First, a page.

The Directors’ Centre meets two successful entrepreneurs and authors – Sue Richardson of Sue Richardson Associates and Chantal Cooke of Panpathic Communications.
Sue is an independent publisher and here she suggests the four steps you must consider before publishing your business book. Chantal specialises in promoting authors and their businesses and offers some advice on how to promote and leverage your book.
Name: Sue Richardson Expertise: Independent book publishing consultancy, publishing services provider and publisher Known for: Award winning publisher, founder of SRA Books and The Authority Guides – specialising in working with authors to create the right book to help them develop their business. Best-known titles: The Authority Guide to Publishing your Business Book (coming soon, October 2016).
Sue has over 20 years experience in publishing, coming originally from a background as an editor and publishing project manager. She began her first publishing imprint in 1999 and has worked with dozens of authors since then to help them write the right book, publish it in the right way and reach the right readers. Her latest venture is The Authority Guides, small practical books for business owners and professionals, for which she has turned the tables and become an author herself with The Authority Guide to Publishing your Business Book. She shares some of her tips with us here:
Make sure before you start that you know why you are publishing your book. What is it you want to achieve from becoming a published author? Over the years I’ve worked with authors I have heard many reasons, almost all of them valid. But without a reason, it is easy to create a vanity project that will never do anything to help you reach your objectives. Do you want to raise your profile? Do you want to use your book to attract PR? Do you want to leave a legacy? Or perhaps you have many reasons? Set your goals and your sights on what it is your book will do for you and you will be more likely to achieve it.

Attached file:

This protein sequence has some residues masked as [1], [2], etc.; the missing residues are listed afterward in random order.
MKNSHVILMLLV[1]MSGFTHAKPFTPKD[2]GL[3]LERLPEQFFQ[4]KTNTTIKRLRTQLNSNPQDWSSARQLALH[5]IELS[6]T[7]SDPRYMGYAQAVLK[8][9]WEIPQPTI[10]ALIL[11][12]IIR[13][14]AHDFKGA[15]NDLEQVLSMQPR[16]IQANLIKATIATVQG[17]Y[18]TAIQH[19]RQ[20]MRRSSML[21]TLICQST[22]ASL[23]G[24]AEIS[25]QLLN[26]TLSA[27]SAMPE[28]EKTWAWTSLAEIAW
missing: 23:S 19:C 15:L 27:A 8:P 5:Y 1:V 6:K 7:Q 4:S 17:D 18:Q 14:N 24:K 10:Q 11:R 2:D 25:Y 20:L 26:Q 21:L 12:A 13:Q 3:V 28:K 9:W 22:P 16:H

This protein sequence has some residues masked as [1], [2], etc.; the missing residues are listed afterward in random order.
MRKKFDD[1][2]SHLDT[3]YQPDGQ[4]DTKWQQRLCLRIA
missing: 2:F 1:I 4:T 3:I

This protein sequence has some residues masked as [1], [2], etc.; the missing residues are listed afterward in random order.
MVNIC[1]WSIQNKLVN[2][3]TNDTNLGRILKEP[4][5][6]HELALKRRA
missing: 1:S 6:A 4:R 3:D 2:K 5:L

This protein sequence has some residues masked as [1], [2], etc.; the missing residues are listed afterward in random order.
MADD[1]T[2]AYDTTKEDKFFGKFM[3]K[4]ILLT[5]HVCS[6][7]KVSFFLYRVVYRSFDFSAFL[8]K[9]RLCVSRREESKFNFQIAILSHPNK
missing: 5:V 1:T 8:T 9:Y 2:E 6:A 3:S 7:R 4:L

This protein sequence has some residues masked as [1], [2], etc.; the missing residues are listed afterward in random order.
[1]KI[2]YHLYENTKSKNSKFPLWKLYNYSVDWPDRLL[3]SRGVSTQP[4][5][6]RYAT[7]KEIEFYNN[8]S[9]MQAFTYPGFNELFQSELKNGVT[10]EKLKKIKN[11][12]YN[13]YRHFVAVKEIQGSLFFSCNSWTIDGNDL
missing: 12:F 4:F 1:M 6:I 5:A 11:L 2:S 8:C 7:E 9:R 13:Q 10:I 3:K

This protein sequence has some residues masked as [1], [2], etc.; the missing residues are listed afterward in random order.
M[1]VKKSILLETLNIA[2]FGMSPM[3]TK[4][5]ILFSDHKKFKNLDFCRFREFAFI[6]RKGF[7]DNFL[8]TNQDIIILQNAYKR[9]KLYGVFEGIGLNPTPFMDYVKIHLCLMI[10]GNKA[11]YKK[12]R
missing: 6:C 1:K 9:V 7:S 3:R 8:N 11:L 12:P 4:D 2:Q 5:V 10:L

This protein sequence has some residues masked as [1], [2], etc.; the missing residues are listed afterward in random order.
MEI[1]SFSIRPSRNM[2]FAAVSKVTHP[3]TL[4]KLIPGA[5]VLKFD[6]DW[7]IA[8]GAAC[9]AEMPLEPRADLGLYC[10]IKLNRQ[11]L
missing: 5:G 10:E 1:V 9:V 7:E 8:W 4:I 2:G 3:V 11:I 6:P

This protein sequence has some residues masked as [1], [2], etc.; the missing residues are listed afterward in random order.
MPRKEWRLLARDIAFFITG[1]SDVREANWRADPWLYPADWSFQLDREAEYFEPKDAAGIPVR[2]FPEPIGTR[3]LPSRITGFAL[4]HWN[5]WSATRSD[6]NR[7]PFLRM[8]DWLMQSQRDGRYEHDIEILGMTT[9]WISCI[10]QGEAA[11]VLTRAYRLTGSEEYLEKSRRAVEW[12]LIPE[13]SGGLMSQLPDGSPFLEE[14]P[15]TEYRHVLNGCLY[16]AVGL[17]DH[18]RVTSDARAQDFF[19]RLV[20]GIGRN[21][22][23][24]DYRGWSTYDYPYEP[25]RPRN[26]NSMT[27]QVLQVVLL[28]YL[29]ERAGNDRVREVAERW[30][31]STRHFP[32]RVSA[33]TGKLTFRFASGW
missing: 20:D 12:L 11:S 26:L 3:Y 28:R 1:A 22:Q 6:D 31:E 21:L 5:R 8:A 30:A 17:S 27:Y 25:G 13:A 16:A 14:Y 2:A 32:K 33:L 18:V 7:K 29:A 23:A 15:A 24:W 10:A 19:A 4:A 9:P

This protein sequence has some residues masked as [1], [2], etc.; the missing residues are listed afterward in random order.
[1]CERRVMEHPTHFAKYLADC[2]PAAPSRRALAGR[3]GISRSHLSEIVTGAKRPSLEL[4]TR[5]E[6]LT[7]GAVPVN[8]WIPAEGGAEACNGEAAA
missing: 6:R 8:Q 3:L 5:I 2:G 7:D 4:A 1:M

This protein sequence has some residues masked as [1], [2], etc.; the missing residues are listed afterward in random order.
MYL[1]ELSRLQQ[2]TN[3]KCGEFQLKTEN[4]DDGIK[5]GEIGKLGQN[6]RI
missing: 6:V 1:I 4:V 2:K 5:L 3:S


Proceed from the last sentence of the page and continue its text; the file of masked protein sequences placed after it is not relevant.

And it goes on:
Be clear about who your book is for. Create a picture in your mind of your ideal reader, from where they live in the world, to what it is that they do and whether they are likely to be younger or more mature, male or female, professional or a consumer. Make sure the style and tone of your voice suits your preferred audience. It would not be effective to write a book with an academic style when your target audience is the busy small business owner. Consider what the problems and issues of your audience are and write to address them.
Only after being clear about what you want to achieve from publishing a book and who you are writing for can you make a decision on what it is that you should write. Would a workbook suit your purpose for your audience? Have you considered whether your book should be short or long? Do you need lots of graphics and visuals or will your readers prefer a straight text book? There are many types of book format – these days you don’t even have to have a printed book if that is not necessary. If you are writing for a traditional publisher make sure you understand exactly who they have in mind as an audience – you will have been commissioned to write specifically for a market segment and you will need to deliver accordingly.
Finally, take some time to think carefully about how you should publish your book. These days there are several routes open to you: you might choose self-publishing, funding your own publishing with an independent publisher, partnership publishing or seeking a deal with a traditional publisher. The right route for you will depend very much on the first three questions I have suggested you ask yourself. If you need true independence to create something innovative and new you will probably find it difficult to find a traditional publisher for it. On the other hand if you are seeking a presence on an airport bookshop shelf you will probably not succeed if you self-publish.